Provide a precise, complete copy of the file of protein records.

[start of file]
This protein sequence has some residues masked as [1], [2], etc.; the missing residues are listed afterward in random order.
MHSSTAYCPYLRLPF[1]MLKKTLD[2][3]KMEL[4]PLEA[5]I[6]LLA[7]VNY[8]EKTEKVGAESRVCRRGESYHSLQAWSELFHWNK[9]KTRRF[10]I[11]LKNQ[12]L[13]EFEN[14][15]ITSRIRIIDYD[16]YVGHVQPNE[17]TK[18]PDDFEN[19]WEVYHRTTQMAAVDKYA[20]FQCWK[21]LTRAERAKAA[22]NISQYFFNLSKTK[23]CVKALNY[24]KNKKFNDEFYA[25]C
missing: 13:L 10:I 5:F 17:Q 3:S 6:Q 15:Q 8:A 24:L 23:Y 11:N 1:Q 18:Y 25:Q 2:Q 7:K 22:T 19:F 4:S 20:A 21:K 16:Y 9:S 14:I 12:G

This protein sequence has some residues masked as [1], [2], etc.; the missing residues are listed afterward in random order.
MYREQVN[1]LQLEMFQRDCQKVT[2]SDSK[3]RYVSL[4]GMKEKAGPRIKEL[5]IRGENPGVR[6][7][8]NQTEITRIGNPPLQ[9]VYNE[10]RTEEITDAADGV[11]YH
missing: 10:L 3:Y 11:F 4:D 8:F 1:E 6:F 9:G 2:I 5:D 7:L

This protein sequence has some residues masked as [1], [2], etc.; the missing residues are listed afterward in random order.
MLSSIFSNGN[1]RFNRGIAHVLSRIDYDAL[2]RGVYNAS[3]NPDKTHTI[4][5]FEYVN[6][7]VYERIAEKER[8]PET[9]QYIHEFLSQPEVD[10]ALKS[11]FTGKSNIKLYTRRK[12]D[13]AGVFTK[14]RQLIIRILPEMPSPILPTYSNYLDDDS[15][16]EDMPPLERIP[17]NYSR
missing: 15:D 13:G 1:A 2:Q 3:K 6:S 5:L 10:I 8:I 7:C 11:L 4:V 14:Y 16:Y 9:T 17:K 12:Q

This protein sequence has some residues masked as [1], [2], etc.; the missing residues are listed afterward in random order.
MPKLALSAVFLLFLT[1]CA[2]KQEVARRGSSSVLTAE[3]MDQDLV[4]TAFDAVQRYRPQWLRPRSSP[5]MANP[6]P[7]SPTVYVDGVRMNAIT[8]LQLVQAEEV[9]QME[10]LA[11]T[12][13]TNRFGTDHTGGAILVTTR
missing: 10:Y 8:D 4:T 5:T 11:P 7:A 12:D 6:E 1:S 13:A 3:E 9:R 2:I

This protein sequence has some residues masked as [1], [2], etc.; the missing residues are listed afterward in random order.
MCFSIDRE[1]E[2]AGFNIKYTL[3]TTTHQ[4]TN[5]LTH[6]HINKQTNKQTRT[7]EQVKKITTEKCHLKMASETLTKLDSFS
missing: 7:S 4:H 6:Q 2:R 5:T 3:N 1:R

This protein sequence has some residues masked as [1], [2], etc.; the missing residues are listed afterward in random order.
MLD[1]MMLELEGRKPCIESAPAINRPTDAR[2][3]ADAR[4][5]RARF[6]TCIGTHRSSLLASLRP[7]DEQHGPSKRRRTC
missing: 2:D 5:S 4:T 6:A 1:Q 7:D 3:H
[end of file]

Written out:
This protein sequence has some residues masked as [1], [2], etc.; the missing residues are listed afterward in random order.
MHSSTAYCPYLRLPF[1]MLKKTLD[2][3]KMEL[4]PLEA[5]I[6]LLA[7]VNY[8]EKTEKVGAESRVCRRGESYHSLQAWSELFHWNK[9]KTRRF[10]I[11]LKNQ[12]L[13]EFEN[14][15]ITSRIRIIDYD[16]YVGHVQPNE[17]TK[18]PDDFEN[19]WEVYHRTTQMAAVDKYA[20]FQCWK[21]LTRAERAKAA[22]NISQYFFNLSKTK[23]CVKALNY[24]KNKKFNDEFYA[25]C
missing: 13:L 10:I 5:F 17:Q 3:S 6:Q 15:Q 8:A 24:L 23:Y 11:N 1:Q 18:Y 25:Q 2:Q 7:K 22:T 19:F 4:S 20:A 21:K 16:Y 9:S 14:I 12:G

This protein sequence has some residues masked as [1], [2], etc.; the missing residues are listed afterward in random order.
MYREQVN[1]LQLEMFQRDCQKVT[2]SDSK[3]RYVSL[4]GMKEKAGPRIKEL[5]IRGENPGVR[6][7][8]NQTEITRIGNPPLQ[9]VYNE[10]RTEEITDAADGV[11]YH
missing: 10:L 3:Y 11:F 4:D 8:F 1:E 6:F 9:G 2:I 5:D 7:L

This protein sequence has some residues masked as [1], [2], etc.; the missing residues are listed afterward in random order.
MLSSIFSNGN[1]RFNRGIAHVLSRIDYDAL[2]RGVYNAS[3]NPDKTHTI[4][5]FEYVN[6][7]VYERIAEKER[8]PET[9]QYIHEFLSQPEVD[10]ALKS[11]FTGKSNIKLYTRRK[12]D[13]AGVFTK[14]RQLIIRILPEMPSPILPTYSNYLDDDS[15][16]EDMPPLERIP[17]NYSR
missing: 15:D 13:G 1:A 2:Q 3:K 6:S 5:L 10:I 8:I 7:C 11:L 4:V 14:Y 16:Y 9:T 17:K 12:Q

This protein sequence has some residues masked as [1], [2], etc.; the missing residues are listed afterward in random order.
MPKLALSAVFLLFLT[1]CA[2]KQEVARRGSSSVLTAE[3]MDQDLV[4]TAFDAVQRYRPQWLRPRSSP[5]MANP[6]P[7]SPTVYVDGVRMNAIT[8]LQLVQAEEV[9]QME[10]LA[11]T[12][13]TNRFGTDHTGGAILVTTR
missing: 10:Y 8:D 4:T 5:T 11:P 7:A 12:D 6:E 1:S 13:A 3:E 9:R 2:I

This protein sequence has some residues masked as [1], [2], etc.; the missing residues are listed afterward in random order.
MCFSIDRE[1]E[2]AGFNIKYTL[3]TTTHQ[4]TN[5]LTH[6]HINKQTNKQTRT[7]EQVKKITTEKCHLKMASETLTKLDSFS
missing: 7:S 4:H 6:Q 2:R 5:T 3:N 1:R

This protein sequence has some residues masked as [1], [2], etc.; the missing residues are listed afterward in random order.
MLD[1]MMLELEGRKPCIESAPAINRPTDAR[2][3]ADAR[4][5]RARF[6]TCIGTHRSSLLASLRP[7]DEQHGPSKRRRTC
missing: 2:D 5:S 4:T 6:A 1:Q 7:D 3:H